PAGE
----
Data protection ruling

June 25, 1999

Leicester University breached data protection laws by withholding information from a member of its staff involved in an employment dispute, an investigation by the Data Protection Registrar has found.

Following a visit to the university earlier this year, the Data Protection Registrar's regional investigating officer has concluded that Leicester did not comply with the terms of the 1984 Data Protection Act by failing to respond properly to a data access request by Andrew Colman, a reader in psychology who is involved in a dispute with the university over its promotion procedures.

Some data was not provided until ten months after the first formal request, and the registrar warned that it was "certainly a matter of concern" that staff were obliged to pass private and personal data on Dr Colman to his head of department, one of his main adversaries in the dispute.

Whistleblowers revealed in February that Dr Colman had been persistently refused a chair since 1992, despite the fact he was told more than six years ago that he had a strong case for promotion. Dr Colman has been passed over for promotion when candidates with lower formal rankings have been successful, a senior manager has confirmed.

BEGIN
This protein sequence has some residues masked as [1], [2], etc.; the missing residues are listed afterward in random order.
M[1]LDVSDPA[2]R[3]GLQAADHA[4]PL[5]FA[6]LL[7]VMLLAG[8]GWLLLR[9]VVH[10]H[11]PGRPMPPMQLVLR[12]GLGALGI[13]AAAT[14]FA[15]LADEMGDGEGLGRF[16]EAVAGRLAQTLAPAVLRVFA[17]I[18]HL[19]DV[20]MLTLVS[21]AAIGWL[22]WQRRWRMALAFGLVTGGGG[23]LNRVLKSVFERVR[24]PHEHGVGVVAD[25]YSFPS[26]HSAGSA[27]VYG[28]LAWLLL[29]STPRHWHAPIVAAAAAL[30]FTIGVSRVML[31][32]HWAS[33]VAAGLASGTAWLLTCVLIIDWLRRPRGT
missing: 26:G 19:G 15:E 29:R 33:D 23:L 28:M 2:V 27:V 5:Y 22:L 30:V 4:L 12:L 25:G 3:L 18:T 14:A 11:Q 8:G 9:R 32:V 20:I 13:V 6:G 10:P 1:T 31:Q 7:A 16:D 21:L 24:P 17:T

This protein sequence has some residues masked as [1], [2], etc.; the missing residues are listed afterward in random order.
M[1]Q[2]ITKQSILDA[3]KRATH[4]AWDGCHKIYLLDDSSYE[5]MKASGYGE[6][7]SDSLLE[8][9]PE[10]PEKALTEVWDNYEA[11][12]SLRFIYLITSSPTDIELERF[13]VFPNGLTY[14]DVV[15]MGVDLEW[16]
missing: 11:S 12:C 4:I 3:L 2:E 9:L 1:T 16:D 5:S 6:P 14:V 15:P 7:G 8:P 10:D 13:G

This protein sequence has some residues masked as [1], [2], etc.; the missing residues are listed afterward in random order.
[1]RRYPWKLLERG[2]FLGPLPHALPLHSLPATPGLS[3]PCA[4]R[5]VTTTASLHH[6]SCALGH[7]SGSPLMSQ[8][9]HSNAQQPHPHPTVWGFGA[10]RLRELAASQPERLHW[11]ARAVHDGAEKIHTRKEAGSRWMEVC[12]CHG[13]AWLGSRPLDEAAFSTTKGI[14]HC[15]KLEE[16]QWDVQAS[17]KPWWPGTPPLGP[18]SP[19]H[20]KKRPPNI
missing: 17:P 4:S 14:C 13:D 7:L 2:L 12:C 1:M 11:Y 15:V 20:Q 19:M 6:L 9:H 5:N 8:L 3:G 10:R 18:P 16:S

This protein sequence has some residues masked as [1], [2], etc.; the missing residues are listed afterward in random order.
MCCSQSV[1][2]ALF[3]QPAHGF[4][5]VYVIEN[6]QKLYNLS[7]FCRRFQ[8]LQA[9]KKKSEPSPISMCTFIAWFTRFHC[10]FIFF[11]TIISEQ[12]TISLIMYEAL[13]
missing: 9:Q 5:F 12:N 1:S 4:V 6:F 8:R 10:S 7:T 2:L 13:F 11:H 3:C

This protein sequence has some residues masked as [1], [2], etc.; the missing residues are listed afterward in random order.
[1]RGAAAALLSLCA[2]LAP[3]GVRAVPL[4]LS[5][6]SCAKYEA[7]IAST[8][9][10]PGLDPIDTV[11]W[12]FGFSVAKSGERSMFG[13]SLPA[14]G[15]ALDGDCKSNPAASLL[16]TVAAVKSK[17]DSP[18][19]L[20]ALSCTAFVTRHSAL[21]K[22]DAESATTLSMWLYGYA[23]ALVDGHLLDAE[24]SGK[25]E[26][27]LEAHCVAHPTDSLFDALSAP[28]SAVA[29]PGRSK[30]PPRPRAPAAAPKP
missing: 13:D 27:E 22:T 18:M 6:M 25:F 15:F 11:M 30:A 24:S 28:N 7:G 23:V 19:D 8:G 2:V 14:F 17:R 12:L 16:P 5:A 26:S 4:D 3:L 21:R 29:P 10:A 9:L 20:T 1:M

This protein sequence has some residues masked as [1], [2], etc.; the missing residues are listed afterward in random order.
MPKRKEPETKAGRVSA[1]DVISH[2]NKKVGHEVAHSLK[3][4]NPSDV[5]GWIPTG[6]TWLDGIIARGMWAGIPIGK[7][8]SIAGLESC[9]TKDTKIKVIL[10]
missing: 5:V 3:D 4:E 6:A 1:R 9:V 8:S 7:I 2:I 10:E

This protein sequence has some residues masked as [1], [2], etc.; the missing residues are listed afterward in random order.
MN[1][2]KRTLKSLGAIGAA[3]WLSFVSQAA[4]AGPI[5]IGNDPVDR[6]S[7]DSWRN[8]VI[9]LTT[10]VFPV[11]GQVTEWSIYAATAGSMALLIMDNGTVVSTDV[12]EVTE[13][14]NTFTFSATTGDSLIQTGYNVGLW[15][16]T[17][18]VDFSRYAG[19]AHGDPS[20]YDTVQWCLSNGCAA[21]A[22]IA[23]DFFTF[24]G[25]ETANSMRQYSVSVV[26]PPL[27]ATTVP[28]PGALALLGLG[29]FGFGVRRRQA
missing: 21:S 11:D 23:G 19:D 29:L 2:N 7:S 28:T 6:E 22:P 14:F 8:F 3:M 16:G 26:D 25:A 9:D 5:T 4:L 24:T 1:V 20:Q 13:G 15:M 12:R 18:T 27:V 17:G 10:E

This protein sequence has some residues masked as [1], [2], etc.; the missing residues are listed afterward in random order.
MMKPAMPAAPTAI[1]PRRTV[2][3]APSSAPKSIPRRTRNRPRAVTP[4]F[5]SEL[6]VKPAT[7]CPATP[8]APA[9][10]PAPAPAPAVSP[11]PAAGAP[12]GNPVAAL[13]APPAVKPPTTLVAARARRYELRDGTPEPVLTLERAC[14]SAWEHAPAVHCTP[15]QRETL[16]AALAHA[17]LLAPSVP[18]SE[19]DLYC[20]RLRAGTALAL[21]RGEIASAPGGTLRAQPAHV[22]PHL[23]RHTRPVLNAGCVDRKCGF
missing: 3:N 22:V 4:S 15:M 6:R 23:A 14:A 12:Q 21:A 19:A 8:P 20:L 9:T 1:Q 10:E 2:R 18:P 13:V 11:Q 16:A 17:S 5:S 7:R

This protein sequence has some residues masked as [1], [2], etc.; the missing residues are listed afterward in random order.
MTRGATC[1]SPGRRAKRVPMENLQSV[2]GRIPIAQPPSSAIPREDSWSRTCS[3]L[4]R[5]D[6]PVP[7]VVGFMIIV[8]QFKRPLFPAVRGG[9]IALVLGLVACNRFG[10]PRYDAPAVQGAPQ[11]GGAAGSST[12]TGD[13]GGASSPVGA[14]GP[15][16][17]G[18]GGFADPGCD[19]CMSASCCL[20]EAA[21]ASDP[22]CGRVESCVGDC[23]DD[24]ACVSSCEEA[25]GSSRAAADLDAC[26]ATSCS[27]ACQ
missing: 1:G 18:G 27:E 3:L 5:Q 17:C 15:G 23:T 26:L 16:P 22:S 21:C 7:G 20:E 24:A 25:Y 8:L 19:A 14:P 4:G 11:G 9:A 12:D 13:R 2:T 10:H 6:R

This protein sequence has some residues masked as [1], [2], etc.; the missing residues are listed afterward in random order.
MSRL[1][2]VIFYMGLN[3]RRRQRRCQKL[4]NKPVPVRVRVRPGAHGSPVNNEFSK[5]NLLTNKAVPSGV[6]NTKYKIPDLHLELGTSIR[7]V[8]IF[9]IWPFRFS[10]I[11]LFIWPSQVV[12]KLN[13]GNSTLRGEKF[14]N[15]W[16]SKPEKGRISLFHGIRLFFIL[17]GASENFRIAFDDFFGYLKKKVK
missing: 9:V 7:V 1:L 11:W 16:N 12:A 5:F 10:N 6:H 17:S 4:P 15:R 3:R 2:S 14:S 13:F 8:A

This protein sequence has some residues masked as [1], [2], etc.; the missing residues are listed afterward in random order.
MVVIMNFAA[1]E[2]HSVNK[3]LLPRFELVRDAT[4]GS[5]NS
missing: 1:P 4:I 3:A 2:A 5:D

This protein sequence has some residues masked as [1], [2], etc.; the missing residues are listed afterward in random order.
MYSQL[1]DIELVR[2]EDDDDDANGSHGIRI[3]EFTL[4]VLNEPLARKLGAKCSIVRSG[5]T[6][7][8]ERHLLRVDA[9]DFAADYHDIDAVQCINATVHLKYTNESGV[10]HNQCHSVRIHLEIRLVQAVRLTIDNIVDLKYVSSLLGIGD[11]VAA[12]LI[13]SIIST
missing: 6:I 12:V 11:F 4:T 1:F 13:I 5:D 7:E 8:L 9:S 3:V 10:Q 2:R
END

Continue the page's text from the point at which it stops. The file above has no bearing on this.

The story has prompted John Sloboda, pro-vice-chancellor at Keele University and chair of the British Psychological Society's division for teachers and researchers, to make a public complaint against the university. In an open letter, he said that concern about the promotion procedures was supported by his own experiences as an external referee.

In a letter to Dr Colman late last month, obtained by the THES, the Data Protection Registrar's compliance officer said: "It is clear that the university acted outside the terms of the Data Protection Act 1984 in its failure to properly respond to your subject access request." She also said that the disclosure of personal and confidential information to Dr Colman's head of department "could be considered unfair", and a breach of the first data protection principle, which states that there should be "fair and lawful processing" of data.

Failure to comply with the Data Protection Act is not a criminal offence, but the registrar can enforce compliance. Dr Colman has been advised he may have a case for compensation.

Leicester University declined to comment on the case. "In matters concerning data protection for reasons of confidentiality and in accordance with the principles of data protection, the university is unable to comment on individual cases," said a spokesperson.

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